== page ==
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March 27, 2018
COACH VIC SCHAEFER: Good morning, everyone. Really want to first start by just talking about how proud I am of my kids and our team. Obviously very hard to do what they have been able to do this year. They have had the target on their back from day one, just talking about last year and what they were able to accomplish; as the year went on this year, being undefeated for 32 games was a big challenge and they handled that like a pro all year long.
The one game we did lose, we lost to the better team that night. South Carolina is obviously very good and Dawn does a tremendous job, her and her staff. Just wasn't our night. Wasn't that we weren't ready. Wasn't that we weren't prepared. Just it wasn't our night.
But these kids have had two pretty big bulls-eyes on their back all year long, and have just really handled that, unlike any time I've ever coached. It's the best offensive team I've ever been associated with in 33 years. To have four senior guards, the leadership that they have provided has been out standing, and their maturity, really, is beyond anything, again, that I've ever experienced as a head coach.
In particular Teaira McCowan inside is a double-double machine. She has had an incredible year. She's had 26-double-doubles this year; she's had had 30-20 games, numerous 20-20 games and here and Tori are both very deserving of their All-American status that they have earned.
Point guard play has opinion tremendous with Morgan and Jaz, it's allowed us, people don't realize, we're redshirting three-time Gatorade Player of the Year, Myah Taylor, who came in as a point guard and that's the luxury we have with two great point guards in Morgan and Jaz.
Just really excited, again, to get back to Columbus. Again, so hard to do to see these kids have the success they have had. I'm just really proud and happy for them.
I'd be remiss without mentioning my staff. Johnnie Harris, my associate head coach came here to Mississippi State. I would not have come here without her. She has been named the Assistant Coach of the Year by the WBCA. Carly Thibault bow has been named one of the 30-for-30 coaches. Dionnah Jackson-Durrett, my other assistant, who is on our staff and does a tremendous job.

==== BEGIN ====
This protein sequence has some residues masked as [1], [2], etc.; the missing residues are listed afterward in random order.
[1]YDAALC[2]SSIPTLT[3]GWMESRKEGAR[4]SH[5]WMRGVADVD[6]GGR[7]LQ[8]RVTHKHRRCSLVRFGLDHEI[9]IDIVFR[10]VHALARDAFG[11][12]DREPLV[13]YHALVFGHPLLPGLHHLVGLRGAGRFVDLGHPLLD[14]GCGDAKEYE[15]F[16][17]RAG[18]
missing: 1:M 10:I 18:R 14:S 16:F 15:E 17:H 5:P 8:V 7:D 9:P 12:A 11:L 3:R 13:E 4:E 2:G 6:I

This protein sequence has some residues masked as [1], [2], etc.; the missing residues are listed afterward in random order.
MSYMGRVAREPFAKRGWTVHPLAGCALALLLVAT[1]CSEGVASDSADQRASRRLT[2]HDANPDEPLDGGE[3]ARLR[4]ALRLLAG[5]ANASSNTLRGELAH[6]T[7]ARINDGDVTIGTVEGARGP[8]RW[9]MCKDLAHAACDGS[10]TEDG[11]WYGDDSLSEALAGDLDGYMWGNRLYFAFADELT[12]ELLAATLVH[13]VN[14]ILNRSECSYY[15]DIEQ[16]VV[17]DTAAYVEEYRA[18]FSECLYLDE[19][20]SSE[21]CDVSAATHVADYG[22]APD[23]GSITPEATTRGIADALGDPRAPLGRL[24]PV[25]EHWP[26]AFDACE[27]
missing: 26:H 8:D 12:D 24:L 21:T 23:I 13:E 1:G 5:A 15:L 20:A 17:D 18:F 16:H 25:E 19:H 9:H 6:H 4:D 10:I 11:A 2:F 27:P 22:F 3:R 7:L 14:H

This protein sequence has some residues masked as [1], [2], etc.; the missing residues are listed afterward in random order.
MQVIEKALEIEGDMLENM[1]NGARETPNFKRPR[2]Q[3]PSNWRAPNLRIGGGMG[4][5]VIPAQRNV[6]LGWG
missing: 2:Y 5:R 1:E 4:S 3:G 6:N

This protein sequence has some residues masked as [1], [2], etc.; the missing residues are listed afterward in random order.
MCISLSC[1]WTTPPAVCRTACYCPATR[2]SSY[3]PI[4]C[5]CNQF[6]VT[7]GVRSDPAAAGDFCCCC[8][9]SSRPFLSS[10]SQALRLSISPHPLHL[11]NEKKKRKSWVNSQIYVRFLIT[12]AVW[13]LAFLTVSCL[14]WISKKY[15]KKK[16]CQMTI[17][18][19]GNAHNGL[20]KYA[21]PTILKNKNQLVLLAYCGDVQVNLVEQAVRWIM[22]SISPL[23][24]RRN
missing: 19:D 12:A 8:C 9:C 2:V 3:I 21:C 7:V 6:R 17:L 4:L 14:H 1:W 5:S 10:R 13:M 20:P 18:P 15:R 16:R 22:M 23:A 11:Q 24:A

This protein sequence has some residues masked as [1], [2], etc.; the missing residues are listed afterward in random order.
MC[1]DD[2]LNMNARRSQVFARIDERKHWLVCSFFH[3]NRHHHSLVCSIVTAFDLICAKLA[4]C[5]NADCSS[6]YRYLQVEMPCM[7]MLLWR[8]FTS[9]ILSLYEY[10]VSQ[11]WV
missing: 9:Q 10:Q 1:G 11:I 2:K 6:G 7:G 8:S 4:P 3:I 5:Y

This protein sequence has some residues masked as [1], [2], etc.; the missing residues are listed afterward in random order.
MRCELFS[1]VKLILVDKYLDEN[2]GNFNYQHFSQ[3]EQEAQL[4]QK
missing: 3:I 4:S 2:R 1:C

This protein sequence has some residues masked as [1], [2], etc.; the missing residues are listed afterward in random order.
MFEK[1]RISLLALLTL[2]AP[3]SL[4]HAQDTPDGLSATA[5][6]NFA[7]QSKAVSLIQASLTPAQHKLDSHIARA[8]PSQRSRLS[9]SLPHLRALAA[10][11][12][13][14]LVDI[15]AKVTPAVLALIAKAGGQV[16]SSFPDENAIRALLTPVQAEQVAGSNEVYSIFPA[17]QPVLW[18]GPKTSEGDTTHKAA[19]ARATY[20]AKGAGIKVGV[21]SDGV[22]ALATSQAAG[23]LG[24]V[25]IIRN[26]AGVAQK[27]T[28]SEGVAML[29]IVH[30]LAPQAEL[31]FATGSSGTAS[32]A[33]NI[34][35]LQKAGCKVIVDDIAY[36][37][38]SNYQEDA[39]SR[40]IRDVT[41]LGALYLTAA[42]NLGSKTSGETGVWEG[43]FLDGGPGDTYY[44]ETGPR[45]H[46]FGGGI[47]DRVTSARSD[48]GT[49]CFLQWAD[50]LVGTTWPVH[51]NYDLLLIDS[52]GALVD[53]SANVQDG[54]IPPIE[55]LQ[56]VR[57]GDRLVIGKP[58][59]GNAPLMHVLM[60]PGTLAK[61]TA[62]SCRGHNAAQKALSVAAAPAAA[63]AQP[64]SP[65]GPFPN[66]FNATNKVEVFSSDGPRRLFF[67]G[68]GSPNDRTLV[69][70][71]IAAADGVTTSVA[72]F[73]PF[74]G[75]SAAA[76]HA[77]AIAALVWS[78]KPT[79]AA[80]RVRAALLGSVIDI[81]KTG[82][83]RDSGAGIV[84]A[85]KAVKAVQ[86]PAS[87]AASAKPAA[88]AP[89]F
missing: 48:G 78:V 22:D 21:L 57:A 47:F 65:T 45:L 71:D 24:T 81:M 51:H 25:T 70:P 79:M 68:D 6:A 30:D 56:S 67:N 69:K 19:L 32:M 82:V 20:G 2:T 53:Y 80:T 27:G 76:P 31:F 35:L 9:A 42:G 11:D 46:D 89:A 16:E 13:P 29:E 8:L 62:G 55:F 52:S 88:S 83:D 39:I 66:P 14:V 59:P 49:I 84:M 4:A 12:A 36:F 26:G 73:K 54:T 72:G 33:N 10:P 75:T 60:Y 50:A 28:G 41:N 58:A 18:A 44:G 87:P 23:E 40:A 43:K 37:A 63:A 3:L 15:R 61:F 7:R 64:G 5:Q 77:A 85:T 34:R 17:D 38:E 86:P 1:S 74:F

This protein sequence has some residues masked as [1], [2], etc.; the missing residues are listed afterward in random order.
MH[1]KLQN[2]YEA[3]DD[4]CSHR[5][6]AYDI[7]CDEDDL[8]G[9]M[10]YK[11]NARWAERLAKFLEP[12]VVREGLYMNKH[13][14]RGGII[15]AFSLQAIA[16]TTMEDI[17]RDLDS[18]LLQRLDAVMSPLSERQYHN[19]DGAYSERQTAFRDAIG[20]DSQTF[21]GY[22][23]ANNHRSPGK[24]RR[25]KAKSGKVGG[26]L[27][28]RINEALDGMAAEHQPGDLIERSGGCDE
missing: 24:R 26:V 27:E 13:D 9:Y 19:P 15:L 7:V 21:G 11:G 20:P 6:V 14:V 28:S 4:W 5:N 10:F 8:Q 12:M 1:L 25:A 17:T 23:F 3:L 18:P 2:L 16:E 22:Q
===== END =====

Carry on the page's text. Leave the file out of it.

So I'm just really blessed with what I think is the best staff in the country. They do a great job preparing these kids, and help develop them. That's been a secret to our success. I think anybody that's followed us over the last six years, they know our recipe is recruit, retain and develop and I think we've done that.
We have no McDonald's All-Americans but we have kids that fit in our system, they play extremely hard. They are committed. You know, I think the other piece that people don't realize is we had a team GPA of 3.4 in the fall. Really proud of our program and where we are and excited about the opportunity.
Obviously you have three other great, great programs, great teams, great coaches, in the Final Four, and we are just proud to be a part of it.
Q. Can you talk a little bit about the All-America awards and what Victoria and what Teaira and what Morgan have meant?
COACH VIC SCHAEFER: Well, they are very well deserved. I'm really happy for them, proud of them. Again, I think it shows a tremendous commitment on their part, my staff's part, with those players.
Those student athletes are very deserving. Morgan, as our point guard for four years here, she's really playing well right now, too. And again, she gets pushed every day by Jaz in practice, and they have made each other better.
You know, Victoria, to improve your shooting percentage 13 percentage points from two, and I think seven from three, from junior to senior year, is really astounding. Typically, the most improvement you make is between your freshman and sophomore year, but she's really taken off, playing with so much confidence right now. Had a heck of a regional in Kansas City, her and Teaira both were MVPs. I've never heard of that, co-MVPs of a regional, and both of them were deserving. I commend the people that voted on that for giving it to both of them because they both were outstanding.